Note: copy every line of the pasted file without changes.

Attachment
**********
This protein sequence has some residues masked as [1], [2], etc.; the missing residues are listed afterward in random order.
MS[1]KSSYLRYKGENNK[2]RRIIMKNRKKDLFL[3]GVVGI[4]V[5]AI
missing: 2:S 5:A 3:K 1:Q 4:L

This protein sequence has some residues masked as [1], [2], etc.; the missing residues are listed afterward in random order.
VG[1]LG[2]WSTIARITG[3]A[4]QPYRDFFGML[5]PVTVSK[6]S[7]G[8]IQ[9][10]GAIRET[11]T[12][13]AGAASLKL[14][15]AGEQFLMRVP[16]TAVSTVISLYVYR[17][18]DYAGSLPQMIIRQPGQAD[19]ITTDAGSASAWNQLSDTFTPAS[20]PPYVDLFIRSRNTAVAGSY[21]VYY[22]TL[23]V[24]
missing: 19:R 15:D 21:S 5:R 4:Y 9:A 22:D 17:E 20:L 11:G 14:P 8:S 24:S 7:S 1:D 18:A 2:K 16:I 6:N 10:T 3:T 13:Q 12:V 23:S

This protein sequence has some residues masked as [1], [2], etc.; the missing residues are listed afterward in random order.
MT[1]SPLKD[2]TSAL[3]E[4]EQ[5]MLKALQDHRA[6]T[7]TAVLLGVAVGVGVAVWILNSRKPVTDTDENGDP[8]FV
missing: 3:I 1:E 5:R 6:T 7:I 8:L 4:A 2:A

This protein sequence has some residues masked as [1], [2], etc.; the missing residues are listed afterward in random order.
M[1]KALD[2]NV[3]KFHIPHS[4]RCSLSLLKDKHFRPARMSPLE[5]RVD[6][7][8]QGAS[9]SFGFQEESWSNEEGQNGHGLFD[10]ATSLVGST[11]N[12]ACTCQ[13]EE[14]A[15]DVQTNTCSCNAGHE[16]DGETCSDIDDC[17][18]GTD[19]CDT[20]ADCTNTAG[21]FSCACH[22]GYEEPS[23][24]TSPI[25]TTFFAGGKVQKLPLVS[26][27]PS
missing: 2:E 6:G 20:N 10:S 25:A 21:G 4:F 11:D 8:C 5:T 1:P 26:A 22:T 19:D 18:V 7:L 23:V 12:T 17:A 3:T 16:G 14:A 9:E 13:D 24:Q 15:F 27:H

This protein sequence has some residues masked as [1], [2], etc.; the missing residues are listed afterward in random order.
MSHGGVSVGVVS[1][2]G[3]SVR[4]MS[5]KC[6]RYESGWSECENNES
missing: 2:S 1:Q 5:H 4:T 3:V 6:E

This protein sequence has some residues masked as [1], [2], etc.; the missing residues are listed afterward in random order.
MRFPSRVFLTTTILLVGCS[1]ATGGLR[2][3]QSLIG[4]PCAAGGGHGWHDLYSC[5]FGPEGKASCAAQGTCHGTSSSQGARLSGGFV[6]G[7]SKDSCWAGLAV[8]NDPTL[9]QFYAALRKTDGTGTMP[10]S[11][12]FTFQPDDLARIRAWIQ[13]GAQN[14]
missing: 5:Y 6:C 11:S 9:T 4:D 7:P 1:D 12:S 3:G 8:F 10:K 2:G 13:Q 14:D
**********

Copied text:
This protein sequence has some residues masked as [1], [2], etc.; the missing residues are listed afterward in random order.
MS[1]KSSYLRYKGENNK[2]RRIIMKNRKKDLFL[3]GVVGI[4]V[5]AI
missing: 2:S 5:A 3:K 1:Q 4:L

This protein sequence has some residues masked as [1], [2], etc.; the missing residues are listed afterward in random order.
VG[1]LG[2]WSTIARITG[3]A[4]QPYRDFFGML[5]PVTVSK[6]S[7]G[8]IQ[9][10]GAIRET[11]T[12][13]AGAASLKL[14][15]AGEQFLMRVP[16]TAVSTVISLYVYR[17][18]DYAGSLPQMIIRQPGQAD[19]ITTDAGSASAWNQLSDTFTPAS[20]PPYVDLFIRSRNTAVAGSY[21]VYY[22]TL[23]V[24]
missing: 19:R 15:D 21:S 5:R 4:Y 9:A 22:D 17:E 20:L 11:G 14:P 8:S 24:S 7:S 1:D 18:A 2:K 16:I 6:N 10:T 3:T 13:Q 12:V 23:S

This protein sequence has some residues masked as [1], [2], etc.; the missing residues are listed afterward in random order.
MT[1]SPLKD[2]TSAL[3]E[4]EQ[5]MLKALQDHRA[6]T[7]TAVLLGVAVGVGVAVWILNSRKPVTDTDENGDP[8]FV
missing: 3:I 1:E 5:R 6:T 7:I 8:L 4:A 2:A

This protein sequence has some residues masked as [1], [2], etc.; the missing residues are listed afterward in random order.
M[1]KALD[2]NV[3]KFHIPHS[4]RCSLSLLKDKHFRPARMSPLE[5]RVD[6][7][8]QGAS[9]SFGFQEESWSNEEGQNGHGLFD[10]ATSLVGST[11]N[12]ACTCQ[13]EE[14]A[15]DVQTNTCSCNAGHE[16]DGETCSDIDDC[17][18]GTD[19]CDT[20]ADCTNTAG[21]FSCACH[22]GYEEPS[23][24]TSPI[25]TTFFAGGKVQKLPLVS[26][27]PS
missing: 2:E 6:G 20:N 10:S 25:A 21:G 4:F 11:D 8:C 5:T 1:P 26:A 22:T 19:D 18:V 7:L 23:V 12:T 17:A 3:T 16:G 14:A 9:E 13:D 24:Q 15:F 27:H

This protein sequence has some residues masked as [1], [2], etc.; the missing residues are listed afterward in random order.
MSHGGVSVGVVS[1][2]G[3]SVR[4]MS[5]KC[6]RYESGWSECENNES
missing: 2:S 1:Q 5:H 4:T 3:V 6:E

This protein sequence has some residues masked as [1], [2], etc.; the missing residues are listed afterward in random order.
MRFPSRVFLTTTILLVGCS[1]ATGGLR[2][3]QSLIG[4]PCAAGGGHGWHDLYSC[5]FGPEGKASCAAQGTCHGTSSSQGARLSGGFV[6]G[7]SKDSCWAGLAV[8]NDPTL[9]QFYAALRKTDGTGTMP[10]S[11][12]FTFQPDDLARIRAWIQ[13]GAQN[14]
missing: 5:Y 6:C 11:S 9:T 4:D 7:P 1:D 12:S 3:G 8:F 10:K 2:G 13:Q 14:D